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DepEd to monitor children who received Dengvaxia vaccine

The Department of Education (DepEd) will monitor learners who have been given the controversial dengue vaccine Dengvaxia.

According to the department's press release on Sunday, Education chief Leonor Briones signed memorandum no. 199, which "directs all school administrators and school health personnel to review the master list of inoculated students, regardless of the number of doses received, identify them for close monitoring for any symptom, and initiate referral report."

DepEd said it will implement the monitoring system with the Department of Health and the Department of Local and Interior Government through local government units "to ensure the condition of learners in the National Capital Region (NCR), Regions 3 and 4A, and 7 who received the vaccine."

Other regions will also monitor their students' health in the event that they, too, were administered Dengvaxia by private doctors and through community-based vaccination.

On November 30, Sanofi Pasteur released an advisory saying that Dengvaxia should not be given to patients who have not been previously exposed to the virus.

The Philippines was the first Asian country to allow the sale of Dengvaxia, with the DOH launching its vaccination program in April 2016 during Dr. Janette Garin's term as Health Secretary. The vaccine is given in three doses six months apart.

Sanofi's announcement prompted Health Secretary Francisco Duque to stop the immunization program. The Food and Drug Administration also ordered a halt to the sale of the vaccine.

The DOH said at least 830,000 public school students have been vaccinated with Dengvaxia in Central Luzon, Calabarzon, Metro Manila, and Cebu.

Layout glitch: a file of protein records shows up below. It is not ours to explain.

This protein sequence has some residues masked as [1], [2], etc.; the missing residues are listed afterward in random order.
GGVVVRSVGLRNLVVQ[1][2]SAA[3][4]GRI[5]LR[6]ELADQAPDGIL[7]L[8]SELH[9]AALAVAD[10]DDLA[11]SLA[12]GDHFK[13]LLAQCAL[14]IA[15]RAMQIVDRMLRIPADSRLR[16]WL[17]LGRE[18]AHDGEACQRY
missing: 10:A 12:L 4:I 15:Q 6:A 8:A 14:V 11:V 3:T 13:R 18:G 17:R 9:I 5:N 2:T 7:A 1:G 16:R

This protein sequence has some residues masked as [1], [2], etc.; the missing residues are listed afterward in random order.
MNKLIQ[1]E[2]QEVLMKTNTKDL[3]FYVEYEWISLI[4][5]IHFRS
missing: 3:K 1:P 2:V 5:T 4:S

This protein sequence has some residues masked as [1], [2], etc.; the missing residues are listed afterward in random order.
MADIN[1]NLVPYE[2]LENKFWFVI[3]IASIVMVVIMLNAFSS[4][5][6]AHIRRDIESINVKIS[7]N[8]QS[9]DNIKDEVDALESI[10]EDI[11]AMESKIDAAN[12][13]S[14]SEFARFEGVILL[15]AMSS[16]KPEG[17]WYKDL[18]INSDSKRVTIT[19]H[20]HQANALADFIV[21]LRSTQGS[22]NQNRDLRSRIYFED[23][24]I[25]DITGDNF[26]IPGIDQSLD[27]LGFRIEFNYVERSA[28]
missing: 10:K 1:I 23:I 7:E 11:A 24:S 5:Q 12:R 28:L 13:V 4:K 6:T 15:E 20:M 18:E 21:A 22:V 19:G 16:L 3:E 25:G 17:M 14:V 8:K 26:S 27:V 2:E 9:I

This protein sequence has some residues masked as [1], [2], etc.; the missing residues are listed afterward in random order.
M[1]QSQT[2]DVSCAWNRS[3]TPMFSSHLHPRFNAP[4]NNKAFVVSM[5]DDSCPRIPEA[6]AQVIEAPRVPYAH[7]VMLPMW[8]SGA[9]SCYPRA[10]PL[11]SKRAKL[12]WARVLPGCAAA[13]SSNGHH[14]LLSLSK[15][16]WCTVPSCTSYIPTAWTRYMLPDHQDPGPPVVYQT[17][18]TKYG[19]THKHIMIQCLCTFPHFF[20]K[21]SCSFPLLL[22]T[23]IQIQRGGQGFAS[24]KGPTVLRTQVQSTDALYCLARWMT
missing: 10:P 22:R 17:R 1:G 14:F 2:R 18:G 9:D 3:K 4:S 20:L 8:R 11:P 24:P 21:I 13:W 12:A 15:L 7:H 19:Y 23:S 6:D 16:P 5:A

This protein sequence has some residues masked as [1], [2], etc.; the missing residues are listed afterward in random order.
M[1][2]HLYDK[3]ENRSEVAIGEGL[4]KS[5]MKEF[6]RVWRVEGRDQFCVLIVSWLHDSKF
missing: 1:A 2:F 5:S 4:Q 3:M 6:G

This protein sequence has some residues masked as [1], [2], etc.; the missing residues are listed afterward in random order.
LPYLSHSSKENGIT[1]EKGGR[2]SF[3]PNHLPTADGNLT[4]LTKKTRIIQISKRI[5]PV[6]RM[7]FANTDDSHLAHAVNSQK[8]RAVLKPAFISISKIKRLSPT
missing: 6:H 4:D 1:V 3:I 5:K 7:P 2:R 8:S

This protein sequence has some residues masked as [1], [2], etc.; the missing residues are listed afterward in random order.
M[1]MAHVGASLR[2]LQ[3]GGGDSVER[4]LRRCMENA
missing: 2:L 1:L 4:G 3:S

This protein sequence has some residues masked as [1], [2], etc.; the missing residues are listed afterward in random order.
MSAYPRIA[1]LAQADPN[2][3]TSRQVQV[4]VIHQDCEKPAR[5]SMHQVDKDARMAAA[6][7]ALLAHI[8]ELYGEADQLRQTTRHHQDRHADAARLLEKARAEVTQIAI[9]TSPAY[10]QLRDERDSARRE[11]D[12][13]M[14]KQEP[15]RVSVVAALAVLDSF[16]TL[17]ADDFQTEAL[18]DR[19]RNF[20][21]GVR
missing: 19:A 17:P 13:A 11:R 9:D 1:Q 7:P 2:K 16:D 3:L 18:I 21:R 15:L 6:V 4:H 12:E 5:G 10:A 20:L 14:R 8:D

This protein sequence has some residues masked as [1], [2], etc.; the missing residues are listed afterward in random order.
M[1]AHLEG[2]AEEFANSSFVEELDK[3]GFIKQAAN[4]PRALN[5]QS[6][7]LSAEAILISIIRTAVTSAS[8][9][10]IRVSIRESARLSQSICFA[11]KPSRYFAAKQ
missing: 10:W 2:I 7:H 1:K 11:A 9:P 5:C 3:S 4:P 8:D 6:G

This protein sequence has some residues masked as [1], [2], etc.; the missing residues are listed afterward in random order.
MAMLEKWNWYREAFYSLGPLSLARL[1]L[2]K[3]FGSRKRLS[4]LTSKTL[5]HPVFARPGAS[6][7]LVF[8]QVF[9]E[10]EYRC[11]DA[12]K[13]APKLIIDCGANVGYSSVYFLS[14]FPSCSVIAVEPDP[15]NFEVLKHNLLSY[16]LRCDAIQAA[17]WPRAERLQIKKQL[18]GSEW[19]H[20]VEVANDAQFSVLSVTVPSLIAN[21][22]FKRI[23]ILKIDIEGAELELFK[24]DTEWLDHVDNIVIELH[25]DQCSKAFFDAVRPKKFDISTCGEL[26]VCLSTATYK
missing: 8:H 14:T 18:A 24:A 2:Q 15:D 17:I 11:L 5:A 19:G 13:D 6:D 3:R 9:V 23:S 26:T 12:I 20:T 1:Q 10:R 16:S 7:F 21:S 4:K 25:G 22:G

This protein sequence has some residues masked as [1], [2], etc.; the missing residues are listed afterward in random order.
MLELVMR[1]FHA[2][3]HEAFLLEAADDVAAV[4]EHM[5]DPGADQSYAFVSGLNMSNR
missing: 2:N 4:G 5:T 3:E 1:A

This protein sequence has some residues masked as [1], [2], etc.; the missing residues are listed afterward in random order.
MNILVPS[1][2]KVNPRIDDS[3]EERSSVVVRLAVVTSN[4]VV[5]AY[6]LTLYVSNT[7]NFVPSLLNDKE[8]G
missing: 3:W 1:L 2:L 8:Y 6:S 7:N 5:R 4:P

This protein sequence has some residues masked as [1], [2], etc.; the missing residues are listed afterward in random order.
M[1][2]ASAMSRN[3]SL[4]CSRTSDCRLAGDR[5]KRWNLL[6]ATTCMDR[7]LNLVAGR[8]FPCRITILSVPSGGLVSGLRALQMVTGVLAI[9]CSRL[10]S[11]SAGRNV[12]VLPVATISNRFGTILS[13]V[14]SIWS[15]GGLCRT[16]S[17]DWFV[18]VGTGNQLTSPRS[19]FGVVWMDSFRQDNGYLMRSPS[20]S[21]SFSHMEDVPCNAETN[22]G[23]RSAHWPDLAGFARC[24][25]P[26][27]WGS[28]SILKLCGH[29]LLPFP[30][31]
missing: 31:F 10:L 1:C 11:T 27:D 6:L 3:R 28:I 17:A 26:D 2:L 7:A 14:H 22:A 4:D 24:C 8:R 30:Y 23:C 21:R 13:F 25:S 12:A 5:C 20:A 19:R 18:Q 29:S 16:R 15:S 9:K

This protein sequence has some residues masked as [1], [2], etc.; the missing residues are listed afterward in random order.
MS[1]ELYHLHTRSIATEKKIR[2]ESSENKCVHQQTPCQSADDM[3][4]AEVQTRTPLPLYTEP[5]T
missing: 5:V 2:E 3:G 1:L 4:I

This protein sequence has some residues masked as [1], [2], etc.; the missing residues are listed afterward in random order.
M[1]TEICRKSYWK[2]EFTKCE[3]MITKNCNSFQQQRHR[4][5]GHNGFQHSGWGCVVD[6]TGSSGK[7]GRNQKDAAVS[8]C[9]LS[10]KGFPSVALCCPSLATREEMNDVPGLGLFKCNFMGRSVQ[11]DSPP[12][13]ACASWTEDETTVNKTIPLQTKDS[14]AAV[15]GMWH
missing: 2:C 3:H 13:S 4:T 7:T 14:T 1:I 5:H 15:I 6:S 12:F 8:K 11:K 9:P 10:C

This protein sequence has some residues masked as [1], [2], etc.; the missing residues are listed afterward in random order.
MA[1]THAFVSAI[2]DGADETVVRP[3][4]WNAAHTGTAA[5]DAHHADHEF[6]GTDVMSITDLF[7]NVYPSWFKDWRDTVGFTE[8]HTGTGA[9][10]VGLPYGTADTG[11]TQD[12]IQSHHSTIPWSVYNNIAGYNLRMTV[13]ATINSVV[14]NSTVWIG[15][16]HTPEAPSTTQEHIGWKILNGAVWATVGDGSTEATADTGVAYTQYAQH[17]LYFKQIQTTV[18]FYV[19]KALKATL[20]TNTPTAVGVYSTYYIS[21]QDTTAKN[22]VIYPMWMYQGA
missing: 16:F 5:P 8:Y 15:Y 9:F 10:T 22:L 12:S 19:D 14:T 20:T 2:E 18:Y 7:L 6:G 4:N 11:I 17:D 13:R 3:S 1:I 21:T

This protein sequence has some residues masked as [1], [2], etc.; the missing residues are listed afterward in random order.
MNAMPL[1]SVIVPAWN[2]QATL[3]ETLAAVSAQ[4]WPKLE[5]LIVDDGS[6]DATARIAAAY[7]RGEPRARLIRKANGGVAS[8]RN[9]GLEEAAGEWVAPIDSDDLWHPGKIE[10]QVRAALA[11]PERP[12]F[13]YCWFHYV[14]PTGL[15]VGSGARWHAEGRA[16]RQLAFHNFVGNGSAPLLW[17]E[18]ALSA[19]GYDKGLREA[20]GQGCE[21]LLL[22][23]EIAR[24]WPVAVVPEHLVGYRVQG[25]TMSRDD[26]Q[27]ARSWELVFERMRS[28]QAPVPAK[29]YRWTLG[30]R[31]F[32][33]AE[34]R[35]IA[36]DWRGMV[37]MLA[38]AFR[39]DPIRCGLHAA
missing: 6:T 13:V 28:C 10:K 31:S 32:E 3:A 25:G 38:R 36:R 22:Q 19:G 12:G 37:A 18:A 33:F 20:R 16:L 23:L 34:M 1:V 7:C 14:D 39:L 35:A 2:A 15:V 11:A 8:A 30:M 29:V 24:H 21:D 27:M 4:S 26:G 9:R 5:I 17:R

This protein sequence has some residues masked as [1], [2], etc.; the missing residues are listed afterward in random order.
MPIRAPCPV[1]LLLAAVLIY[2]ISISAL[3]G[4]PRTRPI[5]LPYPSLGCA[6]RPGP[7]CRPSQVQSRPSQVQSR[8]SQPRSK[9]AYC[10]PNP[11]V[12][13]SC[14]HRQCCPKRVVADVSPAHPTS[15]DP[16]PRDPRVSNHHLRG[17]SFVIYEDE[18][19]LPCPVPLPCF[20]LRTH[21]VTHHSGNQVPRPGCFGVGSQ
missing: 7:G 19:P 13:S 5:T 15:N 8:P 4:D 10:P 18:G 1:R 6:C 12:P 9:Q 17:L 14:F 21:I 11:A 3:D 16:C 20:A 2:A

Parents and teachers

DepEd noted the importance of parents and teachers' involvement in monitoring the children.

"They may help by reporting cases of vaccinated students with fever to the text line that DOH will set up. Health workers of rural health units (RHUs) shall act on these text reports," the department said.

"Furthermore, parents are encouraged to participate in forums on the vaccine program and information drive against dengue in the community, which will be conducted by schools and trained health coordinators," it added.

DepEd also called on school administrators to adhere to the provisions of preventing dengue in schools and to ensure the regular conduct of vector control measures to eliminate mosquitoes.

The Senate Blue Ribbon Committee, chaired by Senator Richard Gordon, will probe the Dengvaxia mess on Monday.

The National Bureau of Investigation has started its investigation into the procurement of the dengue vaccine while the House of Representatives has yet to approve resolutions by congressmen to conduct its own inquiry. — Anna Felicia Bajo/BM, GMA News